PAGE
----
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Rugby fitness training - Flexibility

Flexibility training focuses on the resting muscle lengthens to restore ideal posture and the active movement ranges to enhance performance. There are two types of stretching to cover this:

Active flexibility.

This refers to the amount of movement you can actively produce around a joint. For optimal force production the body needs to be able to stretch to certain lengths so the muscles are in an ideal position to produce the most force.

A players active flexibility depends upon static flexibility and how warmed up the player is, e.g. you would have better active flexibility in the evening than the morning, or after a active stretching routine than before.

Static flexibility.

This can be defined as the range of movement around a joint. It is the length the muscle can reach when slowly stretched. This determines your active flexibility and is essential for optimal performance and injury prevention. Injuries occur when there is an imbalance between opposing muscles groups or muscles from side to side of the body.

Optimal strength is produced when the body is in perfect alignment. Through static stretching yourself into this position all the time and without thinking about it you will greatly enhance strength and performance levels.

How to stretch

An active stretching routine uses a series of movements that serve to warm up and lengthen the muscles and connective tissues. A short routine should be used before every training session and upon rising. An example exercise would be arm circles, torso twists etc,

static stretching should be focused upon the tight muscles and there are three main techniques which can be used when stretching. These include tricking your nervous system o relax the tight muscle to give you dramatic increases in flexibility.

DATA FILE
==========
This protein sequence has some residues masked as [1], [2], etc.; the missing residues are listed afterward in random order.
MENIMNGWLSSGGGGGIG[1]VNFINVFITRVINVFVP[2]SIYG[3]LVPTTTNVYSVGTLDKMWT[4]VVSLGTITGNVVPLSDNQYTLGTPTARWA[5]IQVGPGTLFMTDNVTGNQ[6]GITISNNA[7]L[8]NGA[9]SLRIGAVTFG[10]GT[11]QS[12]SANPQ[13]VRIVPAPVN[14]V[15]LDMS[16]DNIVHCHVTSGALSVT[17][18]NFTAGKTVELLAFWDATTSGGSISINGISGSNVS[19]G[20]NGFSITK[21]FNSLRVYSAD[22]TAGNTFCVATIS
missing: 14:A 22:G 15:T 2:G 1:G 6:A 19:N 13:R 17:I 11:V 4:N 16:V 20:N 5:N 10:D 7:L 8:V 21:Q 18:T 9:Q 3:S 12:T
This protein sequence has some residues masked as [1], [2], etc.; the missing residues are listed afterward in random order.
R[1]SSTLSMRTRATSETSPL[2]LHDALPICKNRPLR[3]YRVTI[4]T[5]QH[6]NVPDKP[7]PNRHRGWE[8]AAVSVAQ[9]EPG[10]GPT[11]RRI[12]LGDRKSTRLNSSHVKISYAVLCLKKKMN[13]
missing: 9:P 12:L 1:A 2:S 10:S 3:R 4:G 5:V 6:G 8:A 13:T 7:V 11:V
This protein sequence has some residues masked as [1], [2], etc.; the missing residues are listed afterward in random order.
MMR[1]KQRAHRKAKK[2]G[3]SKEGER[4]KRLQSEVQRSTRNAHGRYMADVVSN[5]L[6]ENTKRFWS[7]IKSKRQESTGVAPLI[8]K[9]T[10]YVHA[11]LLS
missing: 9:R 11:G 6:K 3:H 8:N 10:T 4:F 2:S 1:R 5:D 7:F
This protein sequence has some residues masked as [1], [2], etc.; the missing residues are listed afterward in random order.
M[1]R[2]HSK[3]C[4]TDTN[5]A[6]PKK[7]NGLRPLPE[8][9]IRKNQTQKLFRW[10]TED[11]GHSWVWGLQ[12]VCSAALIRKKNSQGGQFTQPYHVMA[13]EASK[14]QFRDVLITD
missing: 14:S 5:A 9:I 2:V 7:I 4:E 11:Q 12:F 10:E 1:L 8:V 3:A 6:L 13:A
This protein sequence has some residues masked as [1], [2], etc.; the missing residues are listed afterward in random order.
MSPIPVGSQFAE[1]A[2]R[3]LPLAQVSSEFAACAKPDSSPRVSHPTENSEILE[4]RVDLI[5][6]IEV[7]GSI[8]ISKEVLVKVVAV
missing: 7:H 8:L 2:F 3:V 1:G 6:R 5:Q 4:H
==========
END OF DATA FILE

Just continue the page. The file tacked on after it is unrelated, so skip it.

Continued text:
What to stretch?

For static stretching It is important to test for which muscles are tight before starting a stretching routine as it guides you to which stretches you should concentrate upon. Active stretching should be used for the whole body with emphasis on movements required in the following activity.

Optimizing flexibility

The success of flexibility depends upon your breathing technique, the state of your nervous system which relies on nutrition and it's place amongst the overall training year.

Combining the techniques

Flexibility is just one of the different training areas any serious rugby player should focus upon.

The mains areas to focus upon are agility, sprint training, plyometrics, resistance training, aerobic fitness, core and flexibility. The combination of these based upon your specific needs will produce dramatic results.

To optimize the benefits from training any conditioning routine must be backed up by nutrition. The most effective sports nutrition system in the world is metabolic typing. It is used by many professional teams. It is based on discovering your unique nutritional needs.

The final aspect of performance is ensuring the mind is tuned for success. This can be done by using Emotional freedom technique (EFT). A powerful psychological method.


Ben Wilson

Author Rugby

Fitness training.


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